Dedicated JDM fans get it, the allure of Japanese Domestic Market vehicles, right-hand drive and all, in making a statement of style and street cred. The Nissan Skyline is a major piece of the JDM mythology, notwithstanding the varying level of performance for different versions.
The Pick of the Day is a 1995 Nissan Skyline GTS25t Type M coupe that, if you make your way through the dense alphanumeric nameplate, you will discover is a more-affordable yet still powerful alternative to the desirable Skyline GT-R models.
“The ‘Grand Turismo Sport’ coupe is a right-hand-drive, 2-door coupe with a front engine, rear-wheel drive and is a piece of the Japanese automotive giant’s famed Nismo history!” the Houston dealer advertising the Skyline on ClassicCars.com crows in the listing.
“The Skyline Coupe GTS25t Type M is part of Nissan’s R33 range of cars and power is supplied by a RB25DET double-overhead-camshaft, 2.5-liter turbocharged 6-cylinder engine with 4 valves per cylinder that develops power and torque figures of 247 bhp at 6,400 rpm and 217 lb.ft. of torque at 4,800 rpm stock. The power is transferred to the wheels through a F5 5-speed manual gearbox.”
This Skyline, which spent much of its existence in London, shows just over 95,000 miles on its odometer. The car was imported to the US by the current owner, the ad says.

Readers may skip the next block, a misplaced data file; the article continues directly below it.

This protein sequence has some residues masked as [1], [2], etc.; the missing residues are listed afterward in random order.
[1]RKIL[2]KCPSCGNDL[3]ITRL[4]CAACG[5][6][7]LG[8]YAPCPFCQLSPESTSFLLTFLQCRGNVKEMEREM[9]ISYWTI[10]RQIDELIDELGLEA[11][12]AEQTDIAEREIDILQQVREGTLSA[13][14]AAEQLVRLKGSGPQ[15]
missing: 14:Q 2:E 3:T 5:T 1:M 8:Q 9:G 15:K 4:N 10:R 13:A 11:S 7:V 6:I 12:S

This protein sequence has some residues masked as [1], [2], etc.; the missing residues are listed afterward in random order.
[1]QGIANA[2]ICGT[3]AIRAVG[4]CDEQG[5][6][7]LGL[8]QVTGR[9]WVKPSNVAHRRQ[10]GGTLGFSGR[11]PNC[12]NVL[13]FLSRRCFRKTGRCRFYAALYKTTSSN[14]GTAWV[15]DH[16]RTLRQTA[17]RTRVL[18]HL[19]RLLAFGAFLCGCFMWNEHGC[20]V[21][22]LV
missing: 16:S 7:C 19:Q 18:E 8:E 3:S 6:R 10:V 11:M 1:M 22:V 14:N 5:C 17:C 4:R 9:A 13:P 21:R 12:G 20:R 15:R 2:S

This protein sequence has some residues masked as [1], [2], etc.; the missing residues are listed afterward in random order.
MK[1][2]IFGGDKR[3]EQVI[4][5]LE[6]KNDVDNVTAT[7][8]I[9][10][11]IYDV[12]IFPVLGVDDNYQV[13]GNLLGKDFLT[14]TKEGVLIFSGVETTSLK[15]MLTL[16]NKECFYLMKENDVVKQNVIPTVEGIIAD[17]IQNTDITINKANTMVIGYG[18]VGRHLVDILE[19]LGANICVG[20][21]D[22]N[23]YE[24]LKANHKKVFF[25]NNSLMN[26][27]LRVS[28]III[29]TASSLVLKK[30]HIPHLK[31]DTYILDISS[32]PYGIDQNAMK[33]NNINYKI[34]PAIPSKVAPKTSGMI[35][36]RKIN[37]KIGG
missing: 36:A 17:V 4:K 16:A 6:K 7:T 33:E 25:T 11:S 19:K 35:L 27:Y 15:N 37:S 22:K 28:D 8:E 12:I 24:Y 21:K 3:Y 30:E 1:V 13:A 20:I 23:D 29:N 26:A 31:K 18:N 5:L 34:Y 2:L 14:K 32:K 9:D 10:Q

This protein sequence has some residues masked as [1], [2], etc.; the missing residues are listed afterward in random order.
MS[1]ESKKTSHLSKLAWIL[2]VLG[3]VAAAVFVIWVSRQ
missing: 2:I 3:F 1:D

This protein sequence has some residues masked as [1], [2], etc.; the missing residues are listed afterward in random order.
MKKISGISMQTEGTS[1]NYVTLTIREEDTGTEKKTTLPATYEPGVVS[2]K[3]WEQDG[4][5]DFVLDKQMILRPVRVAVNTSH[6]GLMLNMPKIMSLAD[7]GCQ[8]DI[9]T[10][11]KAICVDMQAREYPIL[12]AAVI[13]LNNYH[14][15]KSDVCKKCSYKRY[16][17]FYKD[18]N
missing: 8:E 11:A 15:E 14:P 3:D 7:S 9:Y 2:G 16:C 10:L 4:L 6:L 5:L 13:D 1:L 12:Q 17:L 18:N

“The only upgrade made by the owner is the addition of a Hider exhaust system, a Clifford alarm w/ remote and a Momo GTS steering wheel,” the seller notes.
The dealer advises that while this lesser-model Skyline is considered not up to the standards of the more-muscular twin-turbo, all-wheel-drive GT-R, especially in its earlier and more-raw iterations, there is much to recommend it, including its lighter weight.
“While some have shunned it as the ‘boat’ of the Skyline family, it comes in at less than a 250lbs difference (compared with the GT-R),” the seller says. “Combine all that with the more-powerful RB25 and it actually becomes one of the better-driving Skylines of the bunch! The slightly longer/wider stance gives it superior handling and ride comfort, adding to the overall mystique of the Skyline model lines.”
The styling for this-era Skyline seems mild for a performance coupe, but those in the know will recognize it immediately as something special. The body and interior look to be in very nice, well-maintained condition.
One thing, though. That “Japanese Muscle” label across the top of the windshield has got to go. Way too tacky for such a cool car.
The asking price for this road-trip-ready Skyline is $26,000.
To view this vehicle on ClassicCars.com, see Pick of the Day.